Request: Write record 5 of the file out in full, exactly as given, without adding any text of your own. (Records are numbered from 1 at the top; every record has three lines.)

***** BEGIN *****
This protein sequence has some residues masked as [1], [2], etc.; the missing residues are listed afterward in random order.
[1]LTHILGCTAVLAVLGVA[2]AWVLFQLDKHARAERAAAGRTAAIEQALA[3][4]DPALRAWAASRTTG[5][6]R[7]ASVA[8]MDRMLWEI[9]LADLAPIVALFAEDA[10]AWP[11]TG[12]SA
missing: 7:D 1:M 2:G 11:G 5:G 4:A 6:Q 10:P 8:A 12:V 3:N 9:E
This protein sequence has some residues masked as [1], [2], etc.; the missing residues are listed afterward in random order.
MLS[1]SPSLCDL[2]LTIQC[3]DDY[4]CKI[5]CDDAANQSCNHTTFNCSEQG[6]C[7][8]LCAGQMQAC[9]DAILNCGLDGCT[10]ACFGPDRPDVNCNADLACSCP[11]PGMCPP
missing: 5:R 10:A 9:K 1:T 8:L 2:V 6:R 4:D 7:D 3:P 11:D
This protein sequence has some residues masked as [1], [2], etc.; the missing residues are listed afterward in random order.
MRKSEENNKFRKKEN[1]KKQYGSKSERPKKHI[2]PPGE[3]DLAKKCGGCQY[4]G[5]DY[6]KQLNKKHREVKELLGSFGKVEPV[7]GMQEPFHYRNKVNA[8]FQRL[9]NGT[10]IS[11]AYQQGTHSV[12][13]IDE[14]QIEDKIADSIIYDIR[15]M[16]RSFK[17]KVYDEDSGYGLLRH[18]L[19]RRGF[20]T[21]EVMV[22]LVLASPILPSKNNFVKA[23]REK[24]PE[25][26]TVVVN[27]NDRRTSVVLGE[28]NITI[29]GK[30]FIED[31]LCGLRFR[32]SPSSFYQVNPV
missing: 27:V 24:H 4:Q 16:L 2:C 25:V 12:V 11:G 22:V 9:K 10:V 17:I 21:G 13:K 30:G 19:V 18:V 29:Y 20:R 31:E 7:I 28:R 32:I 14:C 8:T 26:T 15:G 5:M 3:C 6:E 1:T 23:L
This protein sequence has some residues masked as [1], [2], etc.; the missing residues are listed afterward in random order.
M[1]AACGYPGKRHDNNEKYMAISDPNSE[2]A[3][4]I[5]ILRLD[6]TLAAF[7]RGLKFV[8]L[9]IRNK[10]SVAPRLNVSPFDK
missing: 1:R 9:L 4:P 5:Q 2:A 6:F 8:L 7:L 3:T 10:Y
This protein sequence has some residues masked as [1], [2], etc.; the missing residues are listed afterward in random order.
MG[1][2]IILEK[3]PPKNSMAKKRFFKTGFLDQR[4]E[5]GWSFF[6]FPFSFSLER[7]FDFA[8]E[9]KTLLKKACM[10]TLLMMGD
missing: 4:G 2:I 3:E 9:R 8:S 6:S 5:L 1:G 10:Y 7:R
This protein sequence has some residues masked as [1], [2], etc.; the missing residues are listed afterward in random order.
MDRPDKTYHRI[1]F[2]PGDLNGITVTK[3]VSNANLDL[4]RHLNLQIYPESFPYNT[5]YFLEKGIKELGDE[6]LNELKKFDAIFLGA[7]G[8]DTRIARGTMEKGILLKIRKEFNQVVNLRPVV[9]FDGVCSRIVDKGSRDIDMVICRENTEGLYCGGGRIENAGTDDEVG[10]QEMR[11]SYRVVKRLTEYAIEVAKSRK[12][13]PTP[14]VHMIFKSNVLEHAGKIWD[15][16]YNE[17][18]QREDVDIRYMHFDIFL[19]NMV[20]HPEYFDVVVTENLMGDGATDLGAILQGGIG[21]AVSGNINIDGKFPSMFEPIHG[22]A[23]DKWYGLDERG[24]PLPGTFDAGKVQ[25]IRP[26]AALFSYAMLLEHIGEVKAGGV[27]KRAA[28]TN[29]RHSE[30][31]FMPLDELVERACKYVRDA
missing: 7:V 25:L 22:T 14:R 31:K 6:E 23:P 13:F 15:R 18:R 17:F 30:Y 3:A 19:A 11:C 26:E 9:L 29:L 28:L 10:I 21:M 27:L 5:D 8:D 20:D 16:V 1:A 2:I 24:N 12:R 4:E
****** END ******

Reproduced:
This protein sequence has some residues masked as [1], [2], etc.; the missing residues are listed afterward in random order.
MG[1][2]IILEK[3]PPKNSMAKKRFFKTGFLDQR[4]E[5]GWSFF[6]FPFSFSLER[7]FDFA[8]E[9]KTLLKKACM[10]TLLMMGD
missing: 4:G 2:I 3:E 9:R 8:S 6:S 5:L 1:G 10:Y 7:R